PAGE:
Oriol Balaguer window display of petits fours. He makes larger cakes too. How I wished I had somewhere to go to take one. Or that it would survive the journey back to London for my birthday lunch the next day.

The little box of petits fours I bought from Oriol Balageur and had hoped might survive to share at lunch. Unfortunately they were completely smushed before I even got on the plane, so only one friend got to try any.

My final chocolate stop was Xocoa. More novelty than real chocolate shop it still sold an interesting range. I'm afraid I still haven't tried the Wasabi and Raspberry bars I bought from here. The chocolate biscuit cake and two muffins I bought (actually, one was given to me by the lovely store assistant, but don't tell her boss) were tasty enough, if a little over-sweet.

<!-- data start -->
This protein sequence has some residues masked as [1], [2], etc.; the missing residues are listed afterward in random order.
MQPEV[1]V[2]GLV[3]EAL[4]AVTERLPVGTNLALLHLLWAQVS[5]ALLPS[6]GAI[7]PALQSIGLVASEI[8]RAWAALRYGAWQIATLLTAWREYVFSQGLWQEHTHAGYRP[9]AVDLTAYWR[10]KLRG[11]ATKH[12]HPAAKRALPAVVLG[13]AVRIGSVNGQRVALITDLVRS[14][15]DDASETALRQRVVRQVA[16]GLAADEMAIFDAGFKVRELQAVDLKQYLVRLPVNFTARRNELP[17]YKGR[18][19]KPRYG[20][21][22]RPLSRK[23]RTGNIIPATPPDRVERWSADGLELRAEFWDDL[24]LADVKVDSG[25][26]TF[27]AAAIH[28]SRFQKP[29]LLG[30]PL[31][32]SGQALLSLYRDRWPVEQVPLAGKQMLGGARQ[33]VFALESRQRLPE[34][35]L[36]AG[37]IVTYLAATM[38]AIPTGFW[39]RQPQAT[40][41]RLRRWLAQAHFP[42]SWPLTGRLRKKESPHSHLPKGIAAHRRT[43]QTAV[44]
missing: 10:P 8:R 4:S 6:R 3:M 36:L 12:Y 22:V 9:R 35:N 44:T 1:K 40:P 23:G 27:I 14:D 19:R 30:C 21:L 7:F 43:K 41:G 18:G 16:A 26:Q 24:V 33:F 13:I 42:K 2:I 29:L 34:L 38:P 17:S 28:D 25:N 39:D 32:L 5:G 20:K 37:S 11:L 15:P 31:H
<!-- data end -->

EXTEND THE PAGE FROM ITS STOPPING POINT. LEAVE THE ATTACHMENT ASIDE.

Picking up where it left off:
Looking into Xocoa from outside.

Some of the Xocoa bars.

OB's patissier who I spoke to recommended me to another shop, called Dolc (Sweet, in Catalan), that is a 20minute train journey from Barcelona. Unfortunately not enough time for me to get there and back in time for my flight back to London. I will have to return and visit there and Enric Rovira. Hopefully I'll also make it to the two tapas bars that I schlepped to only to find them BOTH not serving and have a proper look around the Chocolate Museum. *sigh* The things we have to do in the name of research...

So, who's up for coming with me next time?